By Mark Niquette and Joe Hallett
COLUMBUS: The third and final televised debate between Ohio's two major candidates for the U.S. Senate Tuesday night was indecisive, but instructive to voters, who got a clear delineation of the differences between Republican Rob Portman and Democrat Lee Fisher.
The debate featured a high level of discourse on a range of issues, from the economy and trade to gays in the military and bipartisanship, with pointed parries but no personal attacks. There were no Hail Marys lobbed and no blood drawn to alter the race, which polls show Portman leads by double digits.
Fisher acknowledged that Ohioans are hurting and angry in the aftermath of the recession, but he accused Portman of supporting large corporations, banks and other special interests.
''I'm not going there to carry their water, I'm not going there to curry their favor, I'm going there to fight for you,'' Fisher said.
Portman said Fisher supports the federal stimulus bill, health-care overhaul and other aspects of what he referred to more than once as the ''Pelosi-Reid-Obama agenda,'' which he argued hasn't been
''If you like the way things are going, you think we're headed in the right direction, you should probably support my opponent,'' he said. ''If you're ready for a change, if you believe there's a better way, I hope you'll join our cause.''
The hourlong debate was sponsored by the Ohio Newspaper Organization, a cooperative of the Beacon Journal and the state's seven other largest newspapers, and featured questioning from four newspaper reporters.
Fisher, 59, entered the debate in his third week with no TV ads on the air. With roughly a 7-1 fundraising advantage through June, Portman, 54, has been advertising steadily since then.
The candidates must file reports showing campaign finance activity through September by Friday. Fisher said after the debate he doesn't discuss his TV strategy but he will have adequate resources to get his message out.
The candidates several times posited themselves as bipartisan, but Fisher attacked Portman for his answer to a question asking him to name one piece of legislation signed by President Barack Obama that he supported. Likewise, Fisher was asked to name a bill he supported that was signed into law by former President George W. Bush.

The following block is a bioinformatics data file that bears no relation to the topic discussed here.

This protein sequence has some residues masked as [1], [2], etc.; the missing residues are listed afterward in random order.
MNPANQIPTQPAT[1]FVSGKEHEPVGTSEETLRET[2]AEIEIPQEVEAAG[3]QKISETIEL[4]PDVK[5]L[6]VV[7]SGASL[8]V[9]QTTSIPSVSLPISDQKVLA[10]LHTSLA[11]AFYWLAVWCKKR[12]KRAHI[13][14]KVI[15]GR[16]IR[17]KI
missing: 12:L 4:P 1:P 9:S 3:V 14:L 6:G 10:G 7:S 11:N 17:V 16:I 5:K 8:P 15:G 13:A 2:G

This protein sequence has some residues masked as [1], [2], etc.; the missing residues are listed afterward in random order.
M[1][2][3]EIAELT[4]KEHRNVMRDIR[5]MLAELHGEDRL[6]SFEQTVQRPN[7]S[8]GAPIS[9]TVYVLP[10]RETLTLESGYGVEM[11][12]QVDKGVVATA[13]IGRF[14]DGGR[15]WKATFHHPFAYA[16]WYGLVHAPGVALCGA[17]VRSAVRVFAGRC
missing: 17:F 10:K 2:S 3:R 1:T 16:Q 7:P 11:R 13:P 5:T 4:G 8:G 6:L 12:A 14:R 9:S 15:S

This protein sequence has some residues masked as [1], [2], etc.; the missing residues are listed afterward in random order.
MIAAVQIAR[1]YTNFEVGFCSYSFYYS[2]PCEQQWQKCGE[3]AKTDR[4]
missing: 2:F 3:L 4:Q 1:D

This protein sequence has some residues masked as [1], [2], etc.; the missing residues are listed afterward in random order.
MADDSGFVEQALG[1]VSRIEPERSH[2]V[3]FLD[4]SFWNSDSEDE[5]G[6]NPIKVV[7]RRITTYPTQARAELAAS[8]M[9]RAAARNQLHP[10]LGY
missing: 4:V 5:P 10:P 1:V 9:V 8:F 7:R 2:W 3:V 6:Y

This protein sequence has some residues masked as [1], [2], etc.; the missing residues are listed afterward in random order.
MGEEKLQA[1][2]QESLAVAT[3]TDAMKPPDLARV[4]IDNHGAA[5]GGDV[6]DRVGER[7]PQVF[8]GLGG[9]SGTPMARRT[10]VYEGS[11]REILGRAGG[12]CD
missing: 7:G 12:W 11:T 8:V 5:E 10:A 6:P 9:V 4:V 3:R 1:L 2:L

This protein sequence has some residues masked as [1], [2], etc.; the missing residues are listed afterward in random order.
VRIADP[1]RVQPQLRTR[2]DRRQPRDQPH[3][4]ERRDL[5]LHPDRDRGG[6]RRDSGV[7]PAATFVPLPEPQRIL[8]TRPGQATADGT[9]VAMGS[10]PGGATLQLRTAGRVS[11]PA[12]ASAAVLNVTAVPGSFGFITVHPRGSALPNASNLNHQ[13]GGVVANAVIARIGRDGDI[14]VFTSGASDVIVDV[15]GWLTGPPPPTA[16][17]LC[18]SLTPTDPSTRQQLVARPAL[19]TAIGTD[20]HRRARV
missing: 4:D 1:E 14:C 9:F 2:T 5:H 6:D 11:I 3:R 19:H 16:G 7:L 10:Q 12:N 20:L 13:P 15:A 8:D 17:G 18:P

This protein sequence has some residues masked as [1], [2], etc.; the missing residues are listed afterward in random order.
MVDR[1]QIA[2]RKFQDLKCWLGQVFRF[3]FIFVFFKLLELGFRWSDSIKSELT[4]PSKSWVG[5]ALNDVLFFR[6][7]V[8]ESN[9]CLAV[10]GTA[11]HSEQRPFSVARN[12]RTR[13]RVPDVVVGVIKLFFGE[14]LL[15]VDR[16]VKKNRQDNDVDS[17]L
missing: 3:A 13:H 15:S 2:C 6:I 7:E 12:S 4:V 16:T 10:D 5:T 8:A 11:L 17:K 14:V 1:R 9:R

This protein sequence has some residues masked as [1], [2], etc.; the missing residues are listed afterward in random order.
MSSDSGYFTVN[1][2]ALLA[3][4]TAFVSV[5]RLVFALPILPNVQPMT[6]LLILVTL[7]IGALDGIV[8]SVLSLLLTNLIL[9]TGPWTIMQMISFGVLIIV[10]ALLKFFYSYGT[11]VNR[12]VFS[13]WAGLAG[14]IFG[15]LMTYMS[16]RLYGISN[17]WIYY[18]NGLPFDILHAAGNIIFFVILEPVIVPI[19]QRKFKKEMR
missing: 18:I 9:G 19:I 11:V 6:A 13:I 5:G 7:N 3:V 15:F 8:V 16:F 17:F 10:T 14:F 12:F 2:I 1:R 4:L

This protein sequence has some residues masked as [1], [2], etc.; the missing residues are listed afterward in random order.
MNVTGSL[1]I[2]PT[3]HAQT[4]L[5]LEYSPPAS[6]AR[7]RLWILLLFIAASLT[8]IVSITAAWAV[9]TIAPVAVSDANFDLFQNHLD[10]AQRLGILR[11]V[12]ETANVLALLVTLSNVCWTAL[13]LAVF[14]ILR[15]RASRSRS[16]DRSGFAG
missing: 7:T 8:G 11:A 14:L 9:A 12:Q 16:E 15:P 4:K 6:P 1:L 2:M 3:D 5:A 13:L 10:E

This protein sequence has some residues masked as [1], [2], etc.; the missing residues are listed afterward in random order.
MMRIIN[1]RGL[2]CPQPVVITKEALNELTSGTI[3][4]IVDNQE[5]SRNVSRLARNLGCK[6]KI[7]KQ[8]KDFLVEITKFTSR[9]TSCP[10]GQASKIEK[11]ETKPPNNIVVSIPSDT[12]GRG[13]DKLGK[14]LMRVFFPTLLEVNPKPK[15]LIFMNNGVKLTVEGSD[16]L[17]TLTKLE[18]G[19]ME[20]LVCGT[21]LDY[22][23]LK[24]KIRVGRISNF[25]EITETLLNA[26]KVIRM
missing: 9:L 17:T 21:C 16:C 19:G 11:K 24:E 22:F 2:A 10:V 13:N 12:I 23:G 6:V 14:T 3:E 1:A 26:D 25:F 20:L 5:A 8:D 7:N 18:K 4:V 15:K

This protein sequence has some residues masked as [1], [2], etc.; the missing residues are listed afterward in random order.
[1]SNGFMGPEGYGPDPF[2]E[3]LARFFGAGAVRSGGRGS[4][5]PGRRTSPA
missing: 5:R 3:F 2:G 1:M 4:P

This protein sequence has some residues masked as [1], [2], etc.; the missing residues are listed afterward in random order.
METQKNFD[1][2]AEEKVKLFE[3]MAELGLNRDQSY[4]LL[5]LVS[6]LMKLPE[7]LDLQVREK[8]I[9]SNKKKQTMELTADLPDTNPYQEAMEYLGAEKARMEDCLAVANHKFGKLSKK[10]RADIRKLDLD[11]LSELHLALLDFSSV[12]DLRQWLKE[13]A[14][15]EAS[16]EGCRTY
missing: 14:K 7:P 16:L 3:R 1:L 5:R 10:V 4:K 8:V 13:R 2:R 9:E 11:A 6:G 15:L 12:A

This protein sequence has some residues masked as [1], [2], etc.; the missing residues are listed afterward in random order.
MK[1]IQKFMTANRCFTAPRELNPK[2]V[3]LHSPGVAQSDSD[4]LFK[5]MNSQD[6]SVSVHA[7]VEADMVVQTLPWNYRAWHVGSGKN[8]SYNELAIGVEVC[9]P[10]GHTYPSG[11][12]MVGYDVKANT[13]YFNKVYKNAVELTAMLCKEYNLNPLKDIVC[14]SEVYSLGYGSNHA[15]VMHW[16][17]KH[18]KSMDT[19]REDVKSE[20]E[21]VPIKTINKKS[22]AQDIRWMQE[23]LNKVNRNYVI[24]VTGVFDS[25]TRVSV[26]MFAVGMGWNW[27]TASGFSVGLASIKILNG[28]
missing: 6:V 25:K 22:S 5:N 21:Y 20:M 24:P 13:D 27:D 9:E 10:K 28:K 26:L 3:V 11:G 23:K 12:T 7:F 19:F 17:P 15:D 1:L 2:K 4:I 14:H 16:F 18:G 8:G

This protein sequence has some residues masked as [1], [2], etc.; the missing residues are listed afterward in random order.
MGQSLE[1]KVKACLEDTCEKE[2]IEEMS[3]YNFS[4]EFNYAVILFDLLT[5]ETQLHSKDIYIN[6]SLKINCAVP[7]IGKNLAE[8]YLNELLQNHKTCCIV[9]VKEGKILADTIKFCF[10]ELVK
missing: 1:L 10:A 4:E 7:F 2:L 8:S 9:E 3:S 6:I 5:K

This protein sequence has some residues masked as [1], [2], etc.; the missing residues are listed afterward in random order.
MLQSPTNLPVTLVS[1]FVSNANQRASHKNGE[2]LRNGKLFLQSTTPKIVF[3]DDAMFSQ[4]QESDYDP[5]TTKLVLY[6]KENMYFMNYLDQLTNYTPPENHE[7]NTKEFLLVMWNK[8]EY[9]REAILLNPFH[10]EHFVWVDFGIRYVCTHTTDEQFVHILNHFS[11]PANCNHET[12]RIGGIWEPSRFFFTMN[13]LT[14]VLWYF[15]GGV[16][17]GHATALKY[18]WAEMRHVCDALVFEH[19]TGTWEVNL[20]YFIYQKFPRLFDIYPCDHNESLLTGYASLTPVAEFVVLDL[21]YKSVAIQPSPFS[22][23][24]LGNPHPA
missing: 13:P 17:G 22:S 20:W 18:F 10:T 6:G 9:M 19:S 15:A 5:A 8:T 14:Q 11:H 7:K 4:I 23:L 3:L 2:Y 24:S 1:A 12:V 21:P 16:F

''Wow,'' Portman said, ''the Obama administration hasn't had a whole lot of legislation I support, because I think what they have done in terms of the stimulus package, the health-care legislation, the financial services regulation, it's going to make it harder to create jobs here in America.''
Portman said Obama had not lived up to his 2008 campaign promise to bring Americans together because he farmed out the details of major legislation to Democratic congressional leaders who opted for ''big government solutions,'' while eschewing GOP amendments.
''These proposals are not working because they didn't have input from both sides,'' Portman said.
Fisher replied: ''What you just heard was the typical Washington answer, somebody who says he's bipartisan but in the entire two minutes couldn't find one thing that he could agree with. It doesn't sound too bipartisan to me; it sounds like a rubber-stamp, party-line guy who's going to go there and oppose everything the Democrats do.''
Fisher said that ''one of the things [Bush] did that was good was give a middle-class tax cut, and you know what? I think we should extend it.''
Blame for lost jobs
The candidates also sparred on the key issue in the race, the economy. Portman has criticized Fisher, the state's former development director, for the 397,600 jobs lost on his watch. Fisher insisted he helped save and create jobs, but federal policies that Portman supported as trade adviser and budget director in the Bush administration overwhelmed Ohio and other states.
''If you want somebody who talks the talk and want somebody who was in [Washington] D.C. for 20 years, creating the policies that put people out of work, he's your guy,'' Fisher said. ''But if you want somebody who doesn't whine and complain but gets on the field and actually saves and create jobs, I hope you'll support Lee Fisher.''
Responded Portman: ''Well, if you have been on the field, it certainly hasn't been a productive game for you. I mean unbelievable. The numbers don't lie.''
The candidates differ sharply on foreign trade agreements, with Portman saying the United States should ratify pending free trade agreements with South Korea and other countries, accusing Fisher of wanting to stymie new job-creating trade agreements.
''He wants to renegotiate those agreements that are absolutely critical to Ohio,'' Portman said.
Fisher said he believes ''we should be exporting more goods not less, but unfortunately, the way Congressman Portman has done this over the years is that he thinks that it's worth paying the price of exporting jobs at the same time.''